Bacteria Made Of Star Stuff

One of the best at explaining science was Carl Sagan. One recurring theme in Sagan’s works can be seen in the quote below:

And we who embody the local eyes and ears and thoughts and feelings of the cosmos we’ve begun, at last, to wonder about our origins. Star stuff, contemplating the stars organized collections of 10 billion-billion-billion atoms contemplating the evolution of matter tracing that long path by which it arrived at consciousness here on the planet Earth and perhaps, throughout the cosmos.

Or consider the video below: Continue reading

Interesting Science In The News

Some interesting news items that caught my eye.

First, the American Association for the Advancement of Science had a session based on Wilton Krogman’s The Scars of Human Evolution. Krogman, for those unfamiliar with him, was a pioneer in the Field of Forensice Anthropology. He also did some interesting research on primates. You can find more about the symposium here and here. Here is a quote that sums up the session from Eureka Alert:

But applying Darwinian evolutionary theory to the human condition offers a window to why humans suffer from physical ailments that no other animals do, said Latimer, who is on the faculty in the Department of Orthodontics at Case Western Reserve.

Evolving from four-footed walking has created issues from flat feet and bunions to slipped discs, hernias and fallen pelvic floors. And as bizarre as it sounds, rising from four to two feet resulted in reshaping the face and head, which is why humans suffers with such dental problems as wisdom teeth with no room to grow.

Also at the AAAS was a presentation by Nina Jablonski, which sounded fascinating. From Phys.Org:

“We can make a visual impact and present a completely different impression than we can with regular, undecorated skin,” said Jablonski, who reports on her research today (Feb. 16) at the annual meeting of the American Association for the Advancement of Science in Boston. Over the millennia, people turned their skin into canvases of self-expression in different ways, including permanent methods, such as tattooing and branding, as well as temporary ones, including cosmetics and body painting, according to the researcher.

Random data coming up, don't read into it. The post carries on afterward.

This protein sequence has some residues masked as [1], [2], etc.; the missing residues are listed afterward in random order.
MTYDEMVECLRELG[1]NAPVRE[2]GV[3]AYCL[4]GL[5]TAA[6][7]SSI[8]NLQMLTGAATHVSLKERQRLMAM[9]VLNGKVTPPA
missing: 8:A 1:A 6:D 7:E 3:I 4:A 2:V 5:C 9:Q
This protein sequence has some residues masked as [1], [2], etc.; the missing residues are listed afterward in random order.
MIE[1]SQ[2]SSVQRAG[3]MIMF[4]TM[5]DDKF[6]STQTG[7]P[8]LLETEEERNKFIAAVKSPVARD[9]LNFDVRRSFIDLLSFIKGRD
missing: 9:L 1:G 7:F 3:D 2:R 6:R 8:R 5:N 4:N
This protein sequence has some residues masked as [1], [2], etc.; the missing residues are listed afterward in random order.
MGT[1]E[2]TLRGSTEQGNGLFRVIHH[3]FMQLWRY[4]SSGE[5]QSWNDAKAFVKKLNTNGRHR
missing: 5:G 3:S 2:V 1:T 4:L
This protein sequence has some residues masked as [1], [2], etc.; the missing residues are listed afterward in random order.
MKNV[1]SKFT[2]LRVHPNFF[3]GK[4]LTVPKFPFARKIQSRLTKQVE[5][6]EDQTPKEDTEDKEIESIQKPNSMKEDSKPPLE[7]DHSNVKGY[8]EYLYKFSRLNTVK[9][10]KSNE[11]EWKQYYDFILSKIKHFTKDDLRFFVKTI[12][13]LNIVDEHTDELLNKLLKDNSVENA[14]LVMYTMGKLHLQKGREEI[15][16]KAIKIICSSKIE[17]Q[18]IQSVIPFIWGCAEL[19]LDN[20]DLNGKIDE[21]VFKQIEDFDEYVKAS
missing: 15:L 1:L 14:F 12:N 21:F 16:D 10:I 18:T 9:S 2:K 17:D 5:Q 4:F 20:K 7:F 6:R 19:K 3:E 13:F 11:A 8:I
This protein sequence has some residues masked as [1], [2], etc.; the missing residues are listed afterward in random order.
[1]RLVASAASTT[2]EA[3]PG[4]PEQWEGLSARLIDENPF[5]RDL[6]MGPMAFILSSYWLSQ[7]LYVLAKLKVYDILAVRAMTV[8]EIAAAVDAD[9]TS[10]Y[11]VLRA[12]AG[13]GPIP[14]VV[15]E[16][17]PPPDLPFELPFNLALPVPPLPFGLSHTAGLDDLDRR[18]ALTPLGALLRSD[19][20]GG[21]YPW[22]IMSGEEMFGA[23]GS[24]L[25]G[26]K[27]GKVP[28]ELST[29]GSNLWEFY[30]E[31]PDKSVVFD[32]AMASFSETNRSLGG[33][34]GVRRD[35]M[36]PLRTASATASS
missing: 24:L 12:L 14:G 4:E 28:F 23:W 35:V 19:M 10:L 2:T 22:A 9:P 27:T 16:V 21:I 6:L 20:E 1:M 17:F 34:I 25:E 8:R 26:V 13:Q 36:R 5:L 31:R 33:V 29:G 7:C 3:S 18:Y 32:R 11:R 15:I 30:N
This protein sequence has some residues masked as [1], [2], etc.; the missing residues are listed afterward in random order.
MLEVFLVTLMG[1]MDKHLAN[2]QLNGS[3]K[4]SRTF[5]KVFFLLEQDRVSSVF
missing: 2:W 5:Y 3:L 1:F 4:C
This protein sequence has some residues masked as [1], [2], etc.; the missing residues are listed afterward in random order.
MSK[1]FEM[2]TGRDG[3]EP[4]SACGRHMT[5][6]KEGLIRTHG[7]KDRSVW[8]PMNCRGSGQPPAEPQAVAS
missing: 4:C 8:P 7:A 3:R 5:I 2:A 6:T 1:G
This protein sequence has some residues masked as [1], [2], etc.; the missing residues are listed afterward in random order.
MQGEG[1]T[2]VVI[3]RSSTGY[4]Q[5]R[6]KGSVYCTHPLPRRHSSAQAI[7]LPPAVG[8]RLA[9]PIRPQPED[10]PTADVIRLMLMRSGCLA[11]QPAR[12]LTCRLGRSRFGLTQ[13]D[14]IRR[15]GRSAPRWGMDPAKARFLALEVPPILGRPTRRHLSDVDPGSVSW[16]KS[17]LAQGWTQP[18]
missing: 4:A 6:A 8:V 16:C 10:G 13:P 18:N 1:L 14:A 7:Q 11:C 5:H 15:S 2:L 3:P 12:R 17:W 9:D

And of course, giving Carl Zimmer yet another book idea.

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Interesting Science News

Still working on my review of Science and Human Origins (yes, I have been somewhat lazy when it comes to blogging) in the meantime enjoy the following items.
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Interesting Science Stories In The News

Some science stories I found interesting below the fold. Continue reading

Cool Archaeological Stories!

I stumbled across a couple of cool archaeological stories today. Continue reading

Interesting Science News

A number of items, ranging from paleontology and developmental genetics to osteology and primatology caught my attention this week. Continue reading

Einsteinian Relativity At A Personal Scale

This is really cool!:

Scientists have known for decades that time passes faster at higher elevations — a curious aspect of Einstein’s theories of relativity that previously has been measured by comparing clocks on the earth’s surface and a high-flying rocket.

Now, physicists at the National Institute of Standards and Technology (NIST) have measured this effect at a more down-to-earth scale of 33 centimeters, or about 1 foot, demonstrating, for instance, that you age faster when you stand a couple of steps higher on a staircase.

Described in the Sept. 24 issue of Science, the difference is much too small for humans to perceive directly — adding up to approximately 90 billionths of a second over a 79-year lifetime — but may provide practical applications in geophysics and other fields.

Censoring Science and Nobody Cares

I don’t know why a bigger fuss isn’t being made over this. Continue reading

ScienceBlogs Jumps The Shark

Pepsi has a blog. What’s next? HuffPo Woo meistering?

Update 1: Okay, I have to admit that Badger3k makes a good point:

If SciBlogs can host Nesbitt without losing credibility, what is a corporate “blog” going to do to it?

Interesting Science News From Around The Web

Ruminant diets and the Miocene extinction of European great apes in Proceedings of the Royal Society B. From the abstract:

The successful evolutionary radiations of European hominoids and pliopithecoids came to an end during the Late Miocene. Using ruminant diets as environmental proxies, it becomes possible to detect variations in vegetation over time with the potential to explain fluctuations in primate diversity along a NW-SE European transect. Analysis shows that ruminants had diverse diets when primate diversity reached its peak, with more grazers in eastern Europe and more browsers farther west. After the drop in primate diversity, grazers accounted for a greater part of western and central European communities. Eastwards, the converse trend was evident with more browsing ruminants. These opposite trends indicate habitat loss and an increase in environmental uniformity that may have severely favoured the decline of primate diversity.

The article is open access.

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